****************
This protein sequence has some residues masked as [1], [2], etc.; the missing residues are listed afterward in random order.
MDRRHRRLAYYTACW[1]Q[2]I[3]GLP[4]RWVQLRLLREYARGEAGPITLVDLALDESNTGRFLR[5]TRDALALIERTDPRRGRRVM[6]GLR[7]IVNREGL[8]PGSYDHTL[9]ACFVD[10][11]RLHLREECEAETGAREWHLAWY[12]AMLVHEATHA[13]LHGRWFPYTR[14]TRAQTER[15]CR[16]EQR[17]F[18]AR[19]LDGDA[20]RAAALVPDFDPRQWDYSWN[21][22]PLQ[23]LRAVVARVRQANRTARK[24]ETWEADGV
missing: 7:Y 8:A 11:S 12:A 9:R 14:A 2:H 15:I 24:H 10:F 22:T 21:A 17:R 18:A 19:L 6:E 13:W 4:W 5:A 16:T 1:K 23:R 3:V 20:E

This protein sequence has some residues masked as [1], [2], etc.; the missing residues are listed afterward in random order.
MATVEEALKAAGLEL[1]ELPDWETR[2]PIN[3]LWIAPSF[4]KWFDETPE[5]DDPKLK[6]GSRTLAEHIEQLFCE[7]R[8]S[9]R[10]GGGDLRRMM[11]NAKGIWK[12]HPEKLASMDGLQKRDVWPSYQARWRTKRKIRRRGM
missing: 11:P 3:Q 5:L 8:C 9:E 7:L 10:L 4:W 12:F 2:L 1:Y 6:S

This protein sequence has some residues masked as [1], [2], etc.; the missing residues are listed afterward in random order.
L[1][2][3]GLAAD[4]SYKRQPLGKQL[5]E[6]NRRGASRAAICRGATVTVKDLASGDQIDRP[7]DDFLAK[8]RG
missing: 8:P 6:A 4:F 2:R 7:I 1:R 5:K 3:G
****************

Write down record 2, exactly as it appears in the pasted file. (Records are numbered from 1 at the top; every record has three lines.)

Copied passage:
This protein sequence has some residues masked as [1], [2], etc.; the missing residues are listed afterward in random order.
MATVEEALKAAGLEL[1]ELPDWETR[2]PIN[3]LWIAPSF[4]KWFDETPE[5]DDPKLK[6]GSRTLAEHIEQLFCE[7]R[8]S[9]R[10]GGGDLRRMM[11]NAKGIWK[12]HPEKLASMDGLQKRDVWPSYQARWRTKRKIRRRGM
missing: 11:P 3:Q 5:L 8:C 9:E 7:L 10:L 4:W 12:F 2:L 1:Y 6:S